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old bios and bigger hdd's

Discussion in 'Laptops' started by mikele, Apr 21, 2005.

  1. mikele

    mikele Guest

    hello,

    I'm having serious problems with connecting 30 gb hard drive to my
    aging thinkpad 600. It's generally seen as 20 gb size drive by DOS
    FDISK. What's really odd linux cfdisk recognizes only remaining 9 gb
    disk size. The worst thing is that any OS refuses to install - windows
    crashes with BSOD while loading partmgr.sys.
    Could it be caused by old BIOS (circa 1999)?

    Looking forward to reading all your suggestions.
    Regards,
    mike
     
    mikele, Apr 21, 2005
    #1
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  2. mikele

    JHEM Guest

    Update the BIOS!

    Then FDISK the HD and wipe all partitions, then start over again.

    Regards,

    James
     
    JHEM, Apr 21, 2005
    #2
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  3. mikele

    mikele Guest

    Update the BIOS!
    Guess what James - I've just done it - got the latest BIOS and the
    problem persists :( What's even odd I've attached this 30gb drive to
    my desktop computer and it works like charm! Any clue?
     
    mikele, Apr 23, 2005
    #3
  4. mikele

    BillW50 Guest

    Guess what James - I've just done it - got the latest BIOS and
    the problem persists :( What's even odd I've attached this 30gb
    drive to my desktop computer and it works like charm! Any clue?

    Yup, it sounds like the BIOS doesn't support 30GB HD. Which is odd
    since if there is a problem, it is usually at 32GB or larger for
    that era machine.

    All is not lost though. And while I really hate these things. But
    most manufactures of hard drives also have a software program to
    fool the BIOS to see the whole drive. So you might want to check
    that one out.

    The reason why I hate them is because if you use it in another
    computer that doesn't need it, well I don't trust it. Also software
    like Partition Magic seems to have trouble with this stuff as well.
    I almost lost the data on two different hard drives. Had taken about
    two days each time to pull everything back again. What a nightmare!




    Cheers!


    __________________________________________________
    Bill (using a Toshiba 2595XDVD under Windows 2000)
    -- written and edited within WordStar 5.0
     
    BillW50, Apr 23, 2005
    #4
  5. mikele

    mikele Guest

    Bill, great thanks for your help! I tried that "change capacity"
    feature but with no success- it was still seen as 20 GB. Until, I came
    up with this solution totally out of blue: changed my hdd's jumpers to
    DRIVE1 (slave?), booted to fdisk which saw no active partition. Then
    removed jumpers (making it DRIVE0=master), once again loaded fdisk,
    but this time it did see 28.xx GB ! How can you explain that?

    Best regards,
    Mike
     
    mikele, Apr 26, 2005
    #5
  6. mikele

    BillW50 Guest

    Date: 26 Apr 2005 14:28:44 -0700

    Bill, great thanks for your help! I tried that "change
    capacity" feature but with no success- it was still seen as 20
    GB. Until, I came up with this solution totally out of blue:
    changed my hdd's jumpers to DRIVE1 (slave?), booted to fdisk
    which saw no active partition. Then removed jumpers (making it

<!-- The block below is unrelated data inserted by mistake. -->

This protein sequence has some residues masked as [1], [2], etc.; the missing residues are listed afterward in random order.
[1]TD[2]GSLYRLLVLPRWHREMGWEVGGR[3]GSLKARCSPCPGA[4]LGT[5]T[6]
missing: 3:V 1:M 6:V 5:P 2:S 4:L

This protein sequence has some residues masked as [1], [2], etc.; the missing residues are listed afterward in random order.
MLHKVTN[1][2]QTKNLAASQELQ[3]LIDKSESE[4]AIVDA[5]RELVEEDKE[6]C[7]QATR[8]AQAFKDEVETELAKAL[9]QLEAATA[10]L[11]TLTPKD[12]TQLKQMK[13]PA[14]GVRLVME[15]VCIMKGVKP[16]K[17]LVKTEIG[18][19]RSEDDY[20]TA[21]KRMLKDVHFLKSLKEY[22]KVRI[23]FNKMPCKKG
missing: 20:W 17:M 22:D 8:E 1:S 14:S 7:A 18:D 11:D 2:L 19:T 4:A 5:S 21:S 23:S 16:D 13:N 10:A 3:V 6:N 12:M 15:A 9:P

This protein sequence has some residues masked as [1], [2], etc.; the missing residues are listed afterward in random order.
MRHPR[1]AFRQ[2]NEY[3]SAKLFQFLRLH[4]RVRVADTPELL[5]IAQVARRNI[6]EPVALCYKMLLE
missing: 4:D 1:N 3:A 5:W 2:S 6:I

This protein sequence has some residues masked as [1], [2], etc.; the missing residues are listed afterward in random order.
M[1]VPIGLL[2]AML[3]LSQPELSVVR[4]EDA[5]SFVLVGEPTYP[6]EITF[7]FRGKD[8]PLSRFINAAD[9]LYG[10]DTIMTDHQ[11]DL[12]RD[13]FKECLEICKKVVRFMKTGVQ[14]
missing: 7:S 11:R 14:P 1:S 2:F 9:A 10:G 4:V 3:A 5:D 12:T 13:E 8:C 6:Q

DRIVE0=master), once again loaded fdisk, but this time it did
    see 28.xx GB ! How can you explain that? Best regards, Mike

    Hi Mike... Well that removing jumper makes it more puzzling for
    sure! As it would more sense if you needed the jumper to make it a
    Master. As this could easily be explained by a poor connection. And
    often unplugging and re-plugging things back in again fixes many
    problems, believe it or not. <grin>

    But no jumper... well I do know some drives uses electronically
    writable chips (EEPROM) to store the firmware for the drive. And if
    the EEPROM was confused there for some reason until you changed it
    to a Slave and then back to a Master had reset it once again.

    Some drives also has a jumper to add or remove large hard drive
    support. This is for those BIOS that won't normally support them
    without this option. Which could be another reason to explain what
    happened. As maybe this jumper got bumped and kicked it into gear
    again. Otherwise I'm running out of ideas. But at least it working
    now. And that's a good thing! <grin>






    Cheers!


    ________________________________________________________
    Bill (using a HP Pavilion AMD 1.2GHZ under Windows 2000)
    -- written and edited within WordStar 5.0
     
    BillW50, Apr 27, 2005
    #6
  7. I seem to recall FAT32 can't be done on drives over 30 GIG - is this the
    problem perhaps?

    regards,

    MSC
     
    Matthew Carrick, Apr 29, 2005
    #7
  8. mikele

    Lars Guest

    Maximum size of a Fat32 partition is 2 Terabyte or 2048 GB.


    Lars
    Stockholm
    http://web.telia.com/~u84406120/
     
    Lars, Apr 29, 2005
    #8
  9. No, your recollection ("FAT32 can't be done on drives over 30 GIG") is
    incorrect.
     
    Barry Watzman, May 1, 2005
    #9
  10. Oops! Never mind . . . !

    MSC
     
    Matthew Carrick, May 1, 2005
    #10
  11. Windows XP will format only thirty gigabytes in a partition using
    FAT32 because the cluster sizes get too large. It is a limitation
    of operating system and not the file system. You can FDISK and
    format the drive with Windows 95 OSR2 through Windows Millennium to
    get around the limitation.
     
    Earl F. Parrish, May 5, 2005
    #11
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